What is Alzheimer’s Disease?

The devastating effects of Alzheimer’s disease on residents and their families is not always well known, but effects many. Alzheimer’s is a progressive brain disorder that affects millions of people worldwide.

We will be discussing the different stages of Alzheimer’s disease, how to recognize the early signs of the disease, and the available treatment options. Some of the main topics we will focus on are understanding this disease, cognitive impairment, treatment, the symptoms, risk factors, and the effects on the brain. This is more of a comprehensive guide to the subject as a whole. If you want to learn more or get in touch with a memory care community you can contact Waterside Landing which is a Senior Living Community.

Understanding Alzheimer’s Disease

Alzheimer’s is a type of dementia that affects a person’s memory, thinking, motor skills, and behavior. It is caused by the accumulation of plaques and tangles in the brain cells. These interfere with communication in the brain, leading to their death. This decline can look like the brain is growing smaller and less full. It is a difficult process to experience.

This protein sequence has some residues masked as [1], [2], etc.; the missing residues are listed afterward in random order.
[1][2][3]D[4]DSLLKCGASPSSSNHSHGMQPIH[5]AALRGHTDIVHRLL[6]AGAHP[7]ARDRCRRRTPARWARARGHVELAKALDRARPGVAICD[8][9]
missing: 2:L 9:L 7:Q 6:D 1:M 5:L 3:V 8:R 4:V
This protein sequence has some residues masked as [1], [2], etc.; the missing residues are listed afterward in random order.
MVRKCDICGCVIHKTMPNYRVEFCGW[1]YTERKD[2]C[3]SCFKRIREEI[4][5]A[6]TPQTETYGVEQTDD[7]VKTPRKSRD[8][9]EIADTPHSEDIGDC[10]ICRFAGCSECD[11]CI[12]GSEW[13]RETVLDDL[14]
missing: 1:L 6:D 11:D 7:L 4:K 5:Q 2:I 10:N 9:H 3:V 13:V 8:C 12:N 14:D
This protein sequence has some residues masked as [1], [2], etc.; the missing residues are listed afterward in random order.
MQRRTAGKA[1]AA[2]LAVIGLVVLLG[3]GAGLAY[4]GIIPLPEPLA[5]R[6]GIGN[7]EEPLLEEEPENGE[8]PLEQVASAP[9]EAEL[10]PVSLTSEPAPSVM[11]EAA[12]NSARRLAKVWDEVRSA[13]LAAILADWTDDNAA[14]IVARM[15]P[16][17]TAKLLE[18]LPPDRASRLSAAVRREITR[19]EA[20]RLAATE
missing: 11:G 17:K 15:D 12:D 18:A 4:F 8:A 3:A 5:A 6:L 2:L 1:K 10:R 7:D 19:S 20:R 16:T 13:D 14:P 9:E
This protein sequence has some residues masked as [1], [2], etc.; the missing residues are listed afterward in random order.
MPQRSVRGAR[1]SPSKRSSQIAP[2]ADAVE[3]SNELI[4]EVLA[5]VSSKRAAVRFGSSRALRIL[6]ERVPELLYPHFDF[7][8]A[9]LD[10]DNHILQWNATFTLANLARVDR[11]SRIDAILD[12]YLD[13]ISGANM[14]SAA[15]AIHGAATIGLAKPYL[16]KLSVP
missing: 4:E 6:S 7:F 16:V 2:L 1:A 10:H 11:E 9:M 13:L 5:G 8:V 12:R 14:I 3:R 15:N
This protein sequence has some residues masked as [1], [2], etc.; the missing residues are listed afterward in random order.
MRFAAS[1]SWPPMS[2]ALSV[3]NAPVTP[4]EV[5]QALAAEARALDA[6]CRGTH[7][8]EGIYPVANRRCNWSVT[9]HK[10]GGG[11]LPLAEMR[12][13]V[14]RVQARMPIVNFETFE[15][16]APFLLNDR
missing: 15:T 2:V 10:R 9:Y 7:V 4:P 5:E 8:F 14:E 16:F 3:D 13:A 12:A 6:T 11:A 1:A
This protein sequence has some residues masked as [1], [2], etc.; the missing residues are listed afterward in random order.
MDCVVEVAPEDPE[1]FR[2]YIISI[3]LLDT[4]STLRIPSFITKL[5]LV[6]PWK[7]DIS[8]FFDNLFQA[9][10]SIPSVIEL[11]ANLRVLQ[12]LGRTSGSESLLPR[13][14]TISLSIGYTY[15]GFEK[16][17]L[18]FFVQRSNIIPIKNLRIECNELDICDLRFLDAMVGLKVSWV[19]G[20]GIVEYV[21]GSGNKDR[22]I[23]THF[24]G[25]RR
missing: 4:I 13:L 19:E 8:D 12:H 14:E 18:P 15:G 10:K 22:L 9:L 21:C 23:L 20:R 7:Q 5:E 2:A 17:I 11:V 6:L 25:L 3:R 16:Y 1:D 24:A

It progresses slowly over time, starting with cognitive impairment, and eventually leading to severe disease. It can be a long time before this begins to stop family members or friends from passing on. So being able to place them into a good home is important.

What Is Alzheimer’s Dementia?

old woman confronting alzheimer disease

Alzheimer’s disease is the most common form of dementia. It is a general term for memory loss, cognitive abilities, and other diseases serious enough to interfere with everyday living. This accounts for anywhere between 60-80% of cases. This is a huge source of cognitive impairment as we as more serious cases causing larger health issues in many elderly people. Alzheimer’s and related dementias need more care and help.

This isn’t a normal part of aging. It is something to watch out for and be aware of. The greatest known risk factor is increasing age. The majority of people with Alzheimer’s are usually 65 and older but that isn’t always the answer. Sometimes they can be older or even younger. Alzheimer’s disease is considered to be younger-onset Alzheimer’s if it affects a person under 65. Younger-onset can also be referred to as early-onset Alzheimer’s disease. People with younger-onset Alzheimer’s can be in the early stages, middle, or late stages of the disease.

Signs and Symptoms